Three ways to live

Which is your way?

Biblical Interpretation

Filed under: Uncategorized — Vitali at 4:04 am on Saturday, June 30, 2007

This is another topic I am currently studying to better understand the why and how of bible studies. My sources are a book by Grant Osborne, “The Hermeneutical Spiral: A Comprehensive Introduction to Biblical Interpretation“, and a series of lectures by Robert Stein, a senior professor of New Testament interpretation at The Southern Baptist Theological Seminary.

Biblical Interpretation concerns the study of the meaning of Biblical texts. It is important to see that there are two levels of meaning. The first is the meaning that the author intended to convey. The second is the implication of the intended meaning for the current situation or “contemporary significance”.

Consider a simple example, Ephesians 5:18 (NIV), “Do not get drunk on wine, which leads to debauchery. Instead, be filled with the Spirit.”

What is the intended meaning of this verse? That we shouldn’t get drunk on wine? If yes, that means it’s OK if we get drunk on vodka, or beer. But the vodka wasn’t mentioned is simply because it didn’t exist then. Even if it did, what is the point mentioning every single alcoholic drink. So, was the original meaning not to get drunk on any alcohol? If we accept this meaning, then drugs are alright, which again doesn’t lie square. So, the most likely intended meaning was that we should not consume in large quantities any substance that can make us lose control of ourselves.

What does it mean to us today (what our today’s implications)? Not getting drunk on whiskey, cognac, or getting high on a drug or glue, or whatever else people invent to get “high”.

Note that intended meaning is independent of culture, while contemporary significance is highly dependent on it. The intended meaning is abstract, significance is very practical.

There are two common mistakes people make with regard to these two meanings:

1) Stop after discovering the intended meaning, assuming that implications are obvious. Nothing can be farther from the truth! Consider implications of the statements, “You cannot serve both God and material possessions” or “Love your neighbor as yourself”. Their implications are pretty much still a matter of many debates.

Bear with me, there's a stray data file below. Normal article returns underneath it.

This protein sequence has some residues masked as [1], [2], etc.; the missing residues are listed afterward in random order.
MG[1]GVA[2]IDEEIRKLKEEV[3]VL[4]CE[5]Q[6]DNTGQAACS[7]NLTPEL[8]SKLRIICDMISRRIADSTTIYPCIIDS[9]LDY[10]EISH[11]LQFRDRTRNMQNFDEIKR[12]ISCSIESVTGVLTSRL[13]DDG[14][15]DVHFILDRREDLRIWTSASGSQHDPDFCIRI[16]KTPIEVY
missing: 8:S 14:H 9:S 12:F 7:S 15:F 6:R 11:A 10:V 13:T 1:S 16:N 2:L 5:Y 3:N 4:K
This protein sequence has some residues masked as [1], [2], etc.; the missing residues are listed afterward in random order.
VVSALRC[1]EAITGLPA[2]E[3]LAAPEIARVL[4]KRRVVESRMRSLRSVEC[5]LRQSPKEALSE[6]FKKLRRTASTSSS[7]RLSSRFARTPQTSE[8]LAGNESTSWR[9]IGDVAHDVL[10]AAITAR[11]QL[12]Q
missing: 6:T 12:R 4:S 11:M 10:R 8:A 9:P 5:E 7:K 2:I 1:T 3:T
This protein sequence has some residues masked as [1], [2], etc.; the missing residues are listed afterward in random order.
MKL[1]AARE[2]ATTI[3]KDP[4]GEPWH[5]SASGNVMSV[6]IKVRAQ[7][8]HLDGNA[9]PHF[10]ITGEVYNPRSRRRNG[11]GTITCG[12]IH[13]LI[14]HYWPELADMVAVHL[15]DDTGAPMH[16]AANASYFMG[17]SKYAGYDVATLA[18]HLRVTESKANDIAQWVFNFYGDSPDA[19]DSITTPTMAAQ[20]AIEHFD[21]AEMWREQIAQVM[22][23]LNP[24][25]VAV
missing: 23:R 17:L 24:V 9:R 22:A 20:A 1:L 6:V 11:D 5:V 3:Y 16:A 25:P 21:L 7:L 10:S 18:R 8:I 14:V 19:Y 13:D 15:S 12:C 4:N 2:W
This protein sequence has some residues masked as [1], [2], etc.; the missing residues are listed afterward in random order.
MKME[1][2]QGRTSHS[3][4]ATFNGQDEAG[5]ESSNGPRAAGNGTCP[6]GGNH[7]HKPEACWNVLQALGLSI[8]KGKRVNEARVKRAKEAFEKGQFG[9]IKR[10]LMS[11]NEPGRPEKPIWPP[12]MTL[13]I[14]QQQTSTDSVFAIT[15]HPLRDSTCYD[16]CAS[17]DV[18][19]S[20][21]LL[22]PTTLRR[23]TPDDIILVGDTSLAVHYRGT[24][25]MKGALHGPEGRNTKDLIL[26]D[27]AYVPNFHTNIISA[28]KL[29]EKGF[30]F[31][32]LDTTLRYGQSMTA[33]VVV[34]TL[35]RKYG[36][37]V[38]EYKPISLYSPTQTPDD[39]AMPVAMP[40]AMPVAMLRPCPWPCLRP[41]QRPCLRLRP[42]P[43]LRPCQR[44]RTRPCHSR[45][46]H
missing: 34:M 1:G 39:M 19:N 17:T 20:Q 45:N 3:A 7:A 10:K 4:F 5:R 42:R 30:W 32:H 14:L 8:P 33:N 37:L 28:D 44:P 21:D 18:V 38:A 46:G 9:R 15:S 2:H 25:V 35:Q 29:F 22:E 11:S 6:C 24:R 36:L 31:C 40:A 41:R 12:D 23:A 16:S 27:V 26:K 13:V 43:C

2) Bypassing the discovery of the original meaning. This posses several dangers. One is taking Bible too “literally”. The Bible was written to a particular culture, some aspects of which no longer exist today. Hence following commands explicitly may result in “blind obedience” that is often misguided, frustrating, and plainly wrong. Some examples include calls for women to wear head scarves or be silent in church. Another danger is limiting your obedience to only things explicitly mentioned in the Bible. Many things have changed in 2000 years, many new issues appeared that simply did not exist before. Wrongly responding to these situations is equivalent to disobeying God.

1 Comment


Comment by zzzkir

July 2, 2007 @ 1:12 pm

An interesting mention on this topic we may find at Cathechism of Catholic Church:

“The senses of Scripture

According to an ancient tradition, one can distinguish between two senses of Scripture: the literal and the spiritual, the latter being subdivided into the allegorical, moral and anagogical senses. The profound concordance of the four senses guarantees all its richness to the living reading of Scripture in the Church.

The literal sense is the meaning conveyed by the words of Scripture and discovered by exegesis, following the rules of sound interpretation: “All other senses of Sacred Scripture are based on the literal.”

The spiritual sense. Thanks to the unity of God’s plan, not only the text of Scripture but also the realities and events about which it speaks can be signs.

1. The allegorical sense. We can acquire a more profound understanding of events by recognizing their significance in Christ; thus the crossing of the Red Sea is a sign or type of Christ’s victory and also of Christian Baptism.

2. The moral sense. The events reported in Scripture ought to lead us to act justly. As St. Paul says, they were written “for our instruction”.

3. The anagogical sense (Greek: anagoge, “leading”). We can view realities and events in terms of their eternal significance, leading us toward our true homeland: thus the Church on earth is a sign of the heavenly Jerusalem.
A medieval couplet summarizes the significance of the four senses:

The Letter speaks of deeds; Allegory to faith;
The Moral how to act; Anagogy our destiny.”

The quote is taken from Cathechism of Catholic Church, Part 1, Section 1, Chapter 2, Article 3.
The full text of a cathechism is also rather interesting and might be helpful:

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